Atlanta’s Ransomware Attack Costs Continue to Increase

The City of Atlanta’s Ransomware Attack Costs Keep Growing

On March 22nd, PC Pitstop shared the story of the SamSam ransomware attack that took down the City of Atlanta.  It took almost a week, before the city’s offices were able to turn on their computers, and now, almost three months later, the infection is still interrupting various systems.  The city chose not to pay the $51,000 ransom demand.  Alternatively, choosing to try to restore the systems on their own.  This has resulted in years of police dash-cam footage being lost, and astronomical costs.  According to city officials, the total costs to restore the systems will likely reach close to $10 million.  Therefore, officials have requested an additional $9.5M to their annual budget of $35M to fully remediate their systems.  According to Software Testing News, law enforcement is still not able to use some of its databases, and the city’s water department is unable to take any form of payments.

At this time, there is not an estimated timeframe for complete remediation.  The city has continued to state it would be inappropriate to speculate on when the matter will be fixed.  However, they have reported to working around-the-clock to fix all systems and are certainly committed to resolving all issues.

One piece of information that seems to be missing from each report, including ours, is the security solution vendor the city was using.  If anyone has read an article citing this information or is willing to share a credible source with us including that information, we would sincerely appreciate it.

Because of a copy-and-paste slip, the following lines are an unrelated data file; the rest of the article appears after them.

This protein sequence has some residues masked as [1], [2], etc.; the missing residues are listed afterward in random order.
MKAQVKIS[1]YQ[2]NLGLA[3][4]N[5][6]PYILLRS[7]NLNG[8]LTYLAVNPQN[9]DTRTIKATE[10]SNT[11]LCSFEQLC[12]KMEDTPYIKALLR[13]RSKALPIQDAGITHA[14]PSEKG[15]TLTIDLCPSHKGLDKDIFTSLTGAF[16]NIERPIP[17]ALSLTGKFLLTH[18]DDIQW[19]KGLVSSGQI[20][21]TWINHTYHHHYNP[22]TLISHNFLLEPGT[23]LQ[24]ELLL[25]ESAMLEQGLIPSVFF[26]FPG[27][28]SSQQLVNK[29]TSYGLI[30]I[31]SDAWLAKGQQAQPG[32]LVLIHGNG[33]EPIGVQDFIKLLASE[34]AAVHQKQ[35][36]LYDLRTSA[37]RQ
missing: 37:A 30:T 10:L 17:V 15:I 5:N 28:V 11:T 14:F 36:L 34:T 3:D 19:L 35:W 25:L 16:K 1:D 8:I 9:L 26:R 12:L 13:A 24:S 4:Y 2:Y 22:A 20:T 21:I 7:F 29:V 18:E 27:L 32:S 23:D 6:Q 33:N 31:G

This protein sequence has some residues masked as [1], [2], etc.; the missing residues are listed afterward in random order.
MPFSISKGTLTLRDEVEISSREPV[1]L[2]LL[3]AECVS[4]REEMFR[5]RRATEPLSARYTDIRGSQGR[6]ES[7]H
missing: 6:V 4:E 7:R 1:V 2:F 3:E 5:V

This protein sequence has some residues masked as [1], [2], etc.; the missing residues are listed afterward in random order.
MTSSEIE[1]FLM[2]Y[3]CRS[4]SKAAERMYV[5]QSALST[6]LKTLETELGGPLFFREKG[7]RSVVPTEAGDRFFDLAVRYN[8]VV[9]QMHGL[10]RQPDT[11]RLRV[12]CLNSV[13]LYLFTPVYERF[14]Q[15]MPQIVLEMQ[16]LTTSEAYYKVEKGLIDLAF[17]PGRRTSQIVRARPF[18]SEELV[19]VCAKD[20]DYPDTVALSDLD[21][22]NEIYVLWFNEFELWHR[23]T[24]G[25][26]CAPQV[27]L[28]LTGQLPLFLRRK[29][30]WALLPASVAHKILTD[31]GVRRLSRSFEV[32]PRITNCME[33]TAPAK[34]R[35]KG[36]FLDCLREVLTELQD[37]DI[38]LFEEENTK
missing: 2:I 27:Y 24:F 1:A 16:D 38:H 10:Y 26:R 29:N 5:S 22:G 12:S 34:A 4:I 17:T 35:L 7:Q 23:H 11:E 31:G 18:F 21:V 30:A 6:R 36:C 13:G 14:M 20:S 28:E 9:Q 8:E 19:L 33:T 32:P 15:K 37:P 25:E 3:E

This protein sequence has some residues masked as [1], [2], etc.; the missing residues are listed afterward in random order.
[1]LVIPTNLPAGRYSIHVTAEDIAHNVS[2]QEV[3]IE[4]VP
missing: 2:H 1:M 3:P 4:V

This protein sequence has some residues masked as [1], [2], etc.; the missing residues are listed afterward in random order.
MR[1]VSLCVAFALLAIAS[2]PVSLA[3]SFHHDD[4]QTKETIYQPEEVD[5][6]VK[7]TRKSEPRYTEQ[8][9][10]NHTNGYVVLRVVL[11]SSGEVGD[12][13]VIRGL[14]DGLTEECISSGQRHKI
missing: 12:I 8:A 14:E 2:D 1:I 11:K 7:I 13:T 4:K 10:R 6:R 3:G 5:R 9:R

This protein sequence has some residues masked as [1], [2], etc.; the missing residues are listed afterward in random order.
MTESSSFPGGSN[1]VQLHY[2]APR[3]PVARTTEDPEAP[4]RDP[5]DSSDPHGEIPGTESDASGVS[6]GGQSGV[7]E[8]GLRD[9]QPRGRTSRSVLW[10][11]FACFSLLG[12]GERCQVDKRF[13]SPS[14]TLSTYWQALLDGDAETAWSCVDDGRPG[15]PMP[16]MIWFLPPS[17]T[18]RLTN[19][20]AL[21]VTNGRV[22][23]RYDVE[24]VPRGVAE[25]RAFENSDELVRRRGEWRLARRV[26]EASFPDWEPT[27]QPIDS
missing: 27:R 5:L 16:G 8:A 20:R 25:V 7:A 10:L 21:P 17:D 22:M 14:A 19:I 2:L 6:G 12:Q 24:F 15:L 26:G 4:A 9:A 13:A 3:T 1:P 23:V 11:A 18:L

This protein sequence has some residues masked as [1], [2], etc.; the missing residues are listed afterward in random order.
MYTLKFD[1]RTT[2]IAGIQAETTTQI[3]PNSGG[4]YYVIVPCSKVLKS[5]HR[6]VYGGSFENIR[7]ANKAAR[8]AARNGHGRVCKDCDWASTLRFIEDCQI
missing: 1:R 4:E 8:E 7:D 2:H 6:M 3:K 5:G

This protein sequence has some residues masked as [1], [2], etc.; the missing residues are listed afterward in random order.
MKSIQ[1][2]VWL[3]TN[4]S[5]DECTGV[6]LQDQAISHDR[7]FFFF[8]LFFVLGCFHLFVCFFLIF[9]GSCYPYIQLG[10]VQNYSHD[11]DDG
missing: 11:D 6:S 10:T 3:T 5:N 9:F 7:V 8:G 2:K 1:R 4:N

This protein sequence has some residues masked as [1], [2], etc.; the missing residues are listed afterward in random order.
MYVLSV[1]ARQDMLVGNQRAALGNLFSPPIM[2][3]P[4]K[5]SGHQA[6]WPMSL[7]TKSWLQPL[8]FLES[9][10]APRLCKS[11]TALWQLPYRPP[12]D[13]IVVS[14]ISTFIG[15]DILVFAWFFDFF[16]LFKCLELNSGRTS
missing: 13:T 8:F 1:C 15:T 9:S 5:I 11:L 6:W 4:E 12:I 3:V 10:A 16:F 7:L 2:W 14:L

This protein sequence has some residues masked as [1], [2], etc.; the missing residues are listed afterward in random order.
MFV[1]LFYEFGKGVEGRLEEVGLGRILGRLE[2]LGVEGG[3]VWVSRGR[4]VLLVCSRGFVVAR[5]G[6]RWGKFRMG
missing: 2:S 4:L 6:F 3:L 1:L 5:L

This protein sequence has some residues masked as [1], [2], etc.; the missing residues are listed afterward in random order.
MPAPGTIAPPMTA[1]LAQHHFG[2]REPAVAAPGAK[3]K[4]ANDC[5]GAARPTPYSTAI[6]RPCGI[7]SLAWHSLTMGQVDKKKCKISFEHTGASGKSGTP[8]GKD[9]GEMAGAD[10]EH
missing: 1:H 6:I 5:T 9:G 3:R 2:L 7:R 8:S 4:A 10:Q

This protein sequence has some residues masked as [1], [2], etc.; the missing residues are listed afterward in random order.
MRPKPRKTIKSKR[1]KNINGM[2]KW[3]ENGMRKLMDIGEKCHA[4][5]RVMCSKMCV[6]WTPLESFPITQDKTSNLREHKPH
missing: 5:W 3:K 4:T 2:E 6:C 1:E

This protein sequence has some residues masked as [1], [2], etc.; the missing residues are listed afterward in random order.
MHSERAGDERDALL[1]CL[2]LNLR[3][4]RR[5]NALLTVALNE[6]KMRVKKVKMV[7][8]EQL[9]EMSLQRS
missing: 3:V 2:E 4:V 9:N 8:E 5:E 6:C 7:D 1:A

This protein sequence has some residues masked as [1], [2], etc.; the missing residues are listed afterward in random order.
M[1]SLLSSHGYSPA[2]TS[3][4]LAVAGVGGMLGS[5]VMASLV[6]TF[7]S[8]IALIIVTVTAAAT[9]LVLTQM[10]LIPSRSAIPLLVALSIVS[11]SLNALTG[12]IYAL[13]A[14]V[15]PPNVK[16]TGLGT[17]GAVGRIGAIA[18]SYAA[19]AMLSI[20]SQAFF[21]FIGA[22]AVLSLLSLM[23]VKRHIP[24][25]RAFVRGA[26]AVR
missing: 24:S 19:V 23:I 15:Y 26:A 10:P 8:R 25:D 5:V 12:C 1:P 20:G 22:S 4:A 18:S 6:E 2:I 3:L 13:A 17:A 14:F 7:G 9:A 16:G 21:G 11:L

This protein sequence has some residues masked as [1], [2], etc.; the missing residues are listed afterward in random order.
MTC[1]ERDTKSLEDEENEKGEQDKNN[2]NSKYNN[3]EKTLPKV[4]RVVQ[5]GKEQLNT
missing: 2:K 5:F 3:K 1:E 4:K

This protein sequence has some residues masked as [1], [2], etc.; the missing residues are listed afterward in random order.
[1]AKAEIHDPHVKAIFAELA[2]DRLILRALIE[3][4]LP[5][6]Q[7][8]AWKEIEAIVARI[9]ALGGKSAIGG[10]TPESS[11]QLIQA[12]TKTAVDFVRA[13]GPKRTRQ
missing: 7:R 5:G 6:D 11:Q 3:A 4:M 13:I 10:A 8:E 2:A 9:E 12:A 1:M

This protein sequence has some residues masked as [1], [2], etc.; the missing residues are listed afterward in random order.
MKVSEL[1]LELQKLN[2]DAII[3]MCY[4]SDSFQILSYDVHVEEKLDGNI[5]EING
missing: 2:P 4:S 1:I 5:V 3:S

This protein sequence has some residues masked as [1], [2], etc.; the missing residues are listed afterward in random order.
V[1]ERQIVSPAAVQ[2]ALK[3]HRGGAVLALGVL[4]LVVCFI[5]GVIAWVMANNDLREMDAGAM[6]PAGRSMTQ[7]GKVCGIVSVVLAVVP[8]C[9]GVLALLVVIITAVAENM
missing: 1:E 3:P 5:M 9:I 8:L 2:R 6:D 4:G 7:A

Related Reading  PC Matic Blocks Ransomware Ahead of Federal Warning

Effective Prevention

Preventing attacks such as these is indeed possible.  Here are five top things businesses should implement to effectively prevent ransomware attacks:

  1. Implement a default deny approach, also known as application whitelisting
  2. Ensure timely updates of third-party applications and operating systems
  3. Review user admin rights, and remove unnecessary authorization
  4. Implement employee cyber security training
  5. Use multi-layer authentication

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2 thoughts on “Atlanta’s Ransomware Attack Costs Continue to Increase

  1. This is brutal. Just goes to show how important it is to backup your data. It’s pretty unbelievable that even the police department doesn’t have backups and proper security in place. I doubt that they would have received their data back, but I bet they’re kicking themselves a bit since it would only cost them 51k. Apparently, 67% of businesses hit with ransomware won’t receive all or most of their data back (according to If I was them, I would probably just pay it and hope for the best.

  2. A local hotel here in W. Australia was hit by ransomware– and they didn’t have ANY back-up of their system– at ALL!

    I thought that was the worst I’d seen until this story broke. WTH, Atlanta? How was there NO back-up plan? Not even a hosted VM server (sandboxed?), clone, or anything that could get them back on-track? Wow.

    They might want to think about paying a decent wage to a decent IT group, hey?

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